ISO Management System Standard for Energy

The International Organization for Standardization (ISO), the world's largest developer and publisher of international standards, has identified energy management as a priority due to the significant potential to save energy and reduce greenhouse (GHG) emissions worldwide.

The ISO 50001 energy management standard is an international framework for industrial plants or entire companies to manage energy, including all aspects of procurement and use. The standard will provide organizations and companies with technical and management strategies to increase energy efficiency, reduce costs, and improve environmental performance.

Conformance with the energy management standard will demonstrate that the plant or company implemented sustainable energy management systems, completed a baseline of energy use, and committed to continuously improve their energy intensity. The standard, which will be compatible with the widely used ISO 9001 (quality management) and ISO 14001 (environmental management), will also accomplish the following:

  • Assist organizations in optimizing their existing energy-consuming assets
  • Offer guidance on benchmarking, measuring, documenting, and reporting energy intensity improvements and their projected impact on reducing GHG emissions
  • Create transparency and facilitate communication on the management of energy resources
  • Promote energy management best practices and reinforce good energy management behaviors
  • Assist facilities in evaluating and prioritizing the implementation of new energy-efficient technologies
  • Provide a framework for promoting energy efficiency throughout the supply chain
  • Facilitate energy management improvements in the context of GHG emission reduction projects.

Based on broad applicability across national economic sectors, the standard could influence up to 60 percent of the world's energy demand.1 Corporations, supply chain partnerships, utilities, energy service companies, and others are expected to use ISO 50001 as a tool to reduce energy intensity and carbon emissions in their own facilities (as well as those belonging to their customers or suppliers) and to benchmark their achievements.

Developing the Standard
The United Nations Industrial Development Organization (UNIDO) was one of the earliest entities to recognize industry's need to mount an effective response to climate change and to the proliferation of national energy management standards. In March 2007, UNIDO hosted a meeting of experts, including representatives from the ISO Central Secretariat and nations that have adopted energy management standards. That meeting led to submission of a formal request to the ISO Central Secretariat to consider undertaking work on an international energy management standard.

In February 2008, the Technical Management Board of ISO approved the establishment of a new project committee (PC 242 – Energy Management) to develop the new ISO Management System Standard for Energy. The project committee consists of 37 participating nations and 9 observing nations. Mr. Edwin Piñero serves as International Chair for this committee. The Associação Brasileira de Normas Técnicas (ABNT) and the American National Standards Institute (ANSI) jointly serve as the Secretariat. The first ISO/PC 242 committee convened in Washington, DC in September 2008 and again in Brazil in March 2009. The U.S. Council for Energy-Efficient Manufacturing and the U.S. Department of Energy are supporting ANSI's role in developing the standard.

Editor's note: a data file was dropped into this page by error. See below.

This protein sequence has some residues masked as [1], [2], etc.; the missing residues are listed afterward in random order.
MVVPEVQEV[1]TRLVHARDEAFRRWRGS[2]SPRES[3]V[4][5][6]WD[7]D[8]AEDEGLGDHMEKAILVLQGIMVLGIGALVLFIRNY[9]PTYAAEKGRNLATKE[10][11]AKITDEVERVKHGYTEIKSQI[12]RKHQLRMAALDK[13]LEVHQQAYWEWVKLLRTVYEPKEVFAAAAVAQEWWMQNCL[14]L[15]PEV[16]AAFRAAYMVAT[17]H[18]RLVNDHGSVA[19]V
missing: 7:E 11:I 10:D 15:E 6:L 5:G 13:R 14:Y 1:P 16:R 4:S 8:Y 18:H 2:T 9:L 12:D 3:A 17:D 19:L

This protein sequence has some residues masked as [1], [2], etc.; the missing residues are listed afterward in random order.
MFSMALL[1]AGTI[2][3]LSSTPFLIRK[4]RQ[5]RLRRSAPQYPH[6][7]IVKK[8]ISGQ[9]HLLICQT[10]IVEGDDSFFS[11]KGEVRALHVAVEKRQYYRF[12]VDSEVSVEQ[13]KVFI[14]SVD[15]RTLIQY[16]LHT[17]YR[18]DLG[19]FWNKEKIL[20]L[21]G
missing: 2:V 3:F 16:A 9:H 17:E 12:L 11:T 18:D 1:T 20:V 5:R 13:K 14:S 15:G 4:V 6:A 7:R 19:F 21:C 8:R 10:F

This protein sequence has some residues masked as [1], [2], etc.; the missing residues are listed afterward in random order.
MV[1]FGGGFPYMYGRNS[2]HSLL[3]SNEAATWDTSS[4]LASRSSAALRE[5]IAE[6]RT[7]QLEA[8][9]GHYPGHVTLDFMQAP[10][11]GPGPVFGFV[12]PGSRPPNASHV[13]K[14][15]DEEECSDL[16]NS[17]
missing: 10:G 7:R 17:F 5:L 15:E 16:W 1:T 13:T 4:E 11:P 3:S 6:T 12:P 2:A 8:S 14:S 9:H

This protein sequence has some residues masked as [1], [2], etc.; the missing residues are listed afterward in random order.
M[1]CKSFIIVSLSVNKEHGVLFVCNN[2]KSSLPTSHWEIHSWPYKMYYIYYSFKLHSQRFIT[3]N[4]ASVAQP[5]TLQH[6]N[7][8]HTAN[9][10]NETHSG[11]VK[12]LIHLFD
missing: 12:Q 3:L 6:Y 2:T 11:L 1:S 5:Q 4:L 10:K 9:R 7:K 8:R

As part of the standard development process, the ISO/PC 242 committee will define relevant terms, provide management system requirements, and develop guidance for use, implementation, measurement, and metrics. To provide compatibility and integration opportunities, the standard will foster continual improvement and use the Plan-Do-Check-Act approach employed in ISO 9001 and ISO 14001.

Prior to the September 2008 meeting, UNIDO and the Standardization Administration of China (SAC) jointly hosted an international meeting in Beijing on April 9-11, 2008. This meeting brought together 58 participants representing energy management organizations, standards-making authorities, and experts in industrial energy efficiency and energy management from 14 countries, including the leadership organizations for PC 242, plus UNIDO and the ISO Secretariat. A remarkable degree of consensus was reached on the following issues:

  • Large potential impact of an ISO MSE on global energy efficiency and reductions in GHG emissions
  • Need for developing countries and emerging economies to participate in development of the ISO MSE
  • Need for compatibility with ISO 9000 and ISO 14000
  • Need for standard to be relevant to all sizes of enterprises
  • Urgency of need to complete the standard as quickly as possible
  • A draft framework for discussion at the first PC 242 meeting in September, 2008.

These results are summarized in A Framework for Action. UNIDO is also conducting regional surveys to explore potential benefits and barriers, infrastructure deficiencies, and other issues pertaining to use of the standard in developing countries and emerging economies.

1  U.S. Energy Information Administration, International Energy Outlook 2007, industrial and commercial world energy use